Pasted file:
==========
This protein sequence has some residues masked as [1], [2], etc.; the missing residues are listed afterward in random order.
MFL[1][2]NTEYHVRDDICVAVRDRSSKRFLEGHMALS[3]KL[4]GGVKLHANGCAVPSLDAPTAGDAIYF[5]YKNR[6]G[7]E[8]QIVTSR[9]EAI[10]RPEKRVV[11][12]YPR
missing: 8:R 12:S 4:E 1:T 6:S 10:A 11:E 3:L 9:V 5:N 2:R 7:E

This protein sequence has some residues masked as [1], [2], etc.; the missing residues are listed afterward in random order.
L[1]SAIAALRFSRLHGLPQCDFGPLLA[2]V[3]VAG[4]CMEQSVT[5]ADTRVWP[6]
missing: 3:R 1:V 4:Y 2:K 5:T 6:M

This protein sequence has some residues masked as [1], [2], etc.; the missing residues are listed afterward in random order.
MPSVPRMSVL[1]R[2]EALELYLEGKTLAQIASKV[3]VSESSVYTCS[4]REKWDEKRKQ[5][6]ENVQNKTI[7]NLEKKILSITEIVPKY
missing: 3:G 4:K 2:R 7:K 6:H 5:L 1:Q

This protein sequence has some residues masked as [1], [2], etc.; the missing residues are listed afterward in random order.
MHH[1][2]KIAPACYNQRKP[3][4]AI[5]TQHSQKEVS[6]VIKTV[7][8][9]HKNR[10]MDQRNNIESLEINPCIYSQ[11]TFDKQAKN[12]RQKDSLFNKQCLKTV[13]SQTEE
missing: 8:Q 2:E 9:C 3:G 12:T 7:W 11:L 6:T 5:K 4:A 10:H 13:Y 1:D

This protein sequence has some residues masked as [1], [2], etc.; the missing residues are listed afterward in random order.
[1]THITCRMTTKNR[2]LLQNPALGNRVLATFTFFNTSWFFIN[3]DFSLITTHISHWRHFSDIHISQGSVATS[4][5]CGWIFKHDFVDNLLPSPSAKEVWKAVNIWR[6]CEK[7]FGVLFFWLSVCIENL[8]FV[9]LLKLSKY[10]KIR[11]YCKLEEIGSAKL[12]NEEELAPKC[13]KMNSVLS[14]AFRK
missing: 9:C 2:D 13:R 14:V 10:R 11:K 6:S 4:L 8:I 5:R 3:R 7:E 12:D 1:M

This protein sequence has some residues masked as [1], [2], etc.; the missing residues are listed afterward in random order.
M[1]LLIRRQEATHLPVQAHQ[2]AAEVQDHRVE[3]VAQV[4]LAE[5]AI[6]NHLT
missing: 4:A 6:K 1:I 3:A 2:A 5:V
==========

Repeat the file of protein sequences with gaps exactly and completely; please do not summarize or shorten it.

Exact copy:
This protein sequence has some residues masked as [1], [2], etc.; the missing residues are listed afterward in random order.
MFL[1][2]NTEYHVRDDICVAVRDRSSKRFLEGHMALS[3]KL[4]GGVKLHANGCAVPSLDAPTAGDAIYF[5]YKNR[6]G[7]E[8]QIVTSR[9]EAI[10]RPEKRVV[11][12]YPR
missing: 8:R 12:S 4:E 1:T 6:S 10:A 11:E 3:L 9:V 5:N 2:R 7:E

This protein sequence has some residues masked as [1], [2], etc.; the missing residues are listed afterward in random order.
L[1]SAIAALRFSRLHGLPQCDFGPLLA[2]V[3]VAG[4]CMEQSVT[5]ADTRVWP[6]
missing: 3:R 1:V 4:Y 2:K 5:T 6:M

This protein sequence has some residues masked as [1], [2], etc.; the missing residues are listed afterward in random order.
MPSVPRMSVL[1]R[2]EALELYLEGKTLAQIASKV[3]VSESSVYTCS[4]REKWDEKRKQ[5][6]ENVQNKTI[7]NLEKKILSITEIVPKY
missing: 3:G 4:K 2:R 7:K 6:H 5:L 1:Q

This protein sequence has some residues masked as [1], [2], etc.; the missing residues are listed afterward in random order.
MHH[1][2]KIAPACYNQRKP[3][4]AI[5]TQHSQKEVS[6]VIKTV[7][8][9]HKNR[10]MDQRNNIESLEINPCIYSQ[11]TFDKQAKN[12]RQKDSLFNKQCLKTV[13]SQTEE
missing: 8:Q 2:E 9:C 3:G 12:T 7:W 11:L 6:T 5:K 4:A 10:H 13:Y 1:D

This protein sequence has some residues masked as [1], [2], etc.; the missing residues are listed afterward in random order.
[1]THITCRMTTKNR[2]LLQNPALGNRVLATFTFFNTSWFFIN[3]DFSLITTHISHWRHFSDIHISQGSVATS[4][5]CGWIFKHDFVDNLLPSPSAKEVWKAVNIWR[6]CEK[7]FGVLFFWLSVCIENL[8]FV[9]LLKLSKY[10]KIR[11]YCKLEEIGSAKL[12]NEEELAPKC[13]KMNSVLS[14]AFRK
missing: 9:C 2:D 13:R 14:V 10:R 11:K 6:S 4:L 8:I 5:R 3:R 7:E 12:D 1:M

This protein sequence has some residues masked as [1], [2], etc.; the missing residues are listed afterward in random order.
M[1]LLIRRQEATHLPVQAHQ[2]AAEVQDHRVE[3]VAQV[4]LAE[5]AI[6]NHLT
missing: 4:A 6:K 1:I 3:A 2:A 5:V